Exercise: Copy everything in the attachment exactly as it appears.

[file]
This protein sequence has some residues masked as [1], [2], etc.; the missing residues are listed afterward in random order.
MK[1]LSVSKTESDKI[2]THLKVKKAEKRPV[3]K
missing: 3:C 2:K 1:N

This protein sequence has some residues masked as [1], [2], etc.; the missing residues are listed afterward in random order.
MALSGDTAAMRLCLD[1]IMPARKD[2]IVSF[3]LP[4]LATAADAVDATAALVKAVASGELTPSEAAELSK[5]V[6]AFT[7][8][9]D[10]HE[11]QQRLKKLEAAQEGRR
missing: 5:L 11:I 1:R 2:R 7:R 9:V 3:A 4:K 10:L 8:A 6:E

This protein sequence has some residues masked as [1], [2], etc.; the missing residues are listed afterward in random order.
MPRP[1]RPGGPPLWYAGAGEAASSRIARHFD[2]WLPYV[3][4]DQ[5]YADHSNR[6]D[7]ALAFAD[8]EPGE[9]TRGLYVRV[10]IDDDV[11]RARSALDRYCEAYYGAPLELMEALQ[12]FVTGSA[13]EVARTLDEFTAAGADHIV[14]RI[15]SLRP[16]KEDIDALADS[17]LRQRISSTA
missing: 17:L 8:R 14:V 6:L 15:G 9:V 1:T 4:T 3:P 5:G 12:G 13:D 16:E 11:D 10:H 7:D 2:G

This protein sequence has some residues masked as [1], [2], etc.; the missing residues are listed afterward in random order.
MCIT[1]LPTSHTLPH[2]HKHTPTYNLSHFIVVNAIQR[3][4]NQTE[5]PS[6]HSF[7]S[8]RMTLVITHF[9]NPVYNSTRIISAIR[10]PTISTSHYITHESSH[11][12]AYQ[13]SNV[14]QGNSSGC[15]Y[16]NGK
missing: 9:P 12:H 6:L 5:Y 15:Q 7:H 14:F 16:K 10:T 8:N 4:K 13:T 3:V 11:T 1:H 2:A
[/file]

This protein sequence has some residues masked as [1], [2], etc.; the missing residues are listed afterward in random order.
MK[1]LSVSKTESDKI[2]THLKVKKAEKRPV[3]K
missing: 3:C 2:K 1:N

This protein sequence has some residues masked as [1], [2], etc.; the missing residues are listed afterward in random order.
MALSGDTAAMRLCLD[1]IMPARKD[2]IVSF[3]LP[4]LATAADAVDATAALVKAVASGELTPSEAAELSK[5]V[6]AFT[7][8][9]D[10]HE[11]QQRLKKLEAAQEGRR
missing: 5:L 11:I 1:R 2:R 7:R 9:V 3:A 4:K 10:L 8:A 6:E

This protein sequence has some residues masked as [1], [2], etc.; the missing residues are listed afterward in random order.
MPRP[1]RPGGPPLWYAGAGEAASSRIARHFD[2]WLPYV[3][4]DQ[5]YADHSNR[6]D[7]ALAFAD[8]EPGE[9]TRGLYVRV[10]IDDDV[11]RARSALDRYCEAYYGAPLELMEALQ[12]FVTGSA[13]EVARTLDEFTAAGADHIV[14]RI[15]SLRP[16]KEDIDALADS[17]LRQRISSTA
missing: 17:L 8:R 14:V 6:L 15:G 9:V 1:T 4:T 3:P 5:G 12:G 13:D 16:E 11:D 10:H 7:D 2:G

This protein sequence has some residues masked as [1], [2], etc.; the missing residues are listed afterward in random order.
MCIT[1]LPTSHTLPH[2]HKHTPTYNLSHFIVVNAIQR[3][4]NQTE[5]PS[6]HSF[7]S[8]RMTLVITHF[9]NPVYNSTRIISAIR[10]PTISTSHYITHESSH[11][12]AYQ[13]SNV[14]QGNSSGC[15]Y[16]NGK
missing: 9:P 12:H 6:L 5:Y 15:Q 7:H 14:F 16:K 10:T 8:N 4:K 13:T 3:V 11:T 1:H 2:A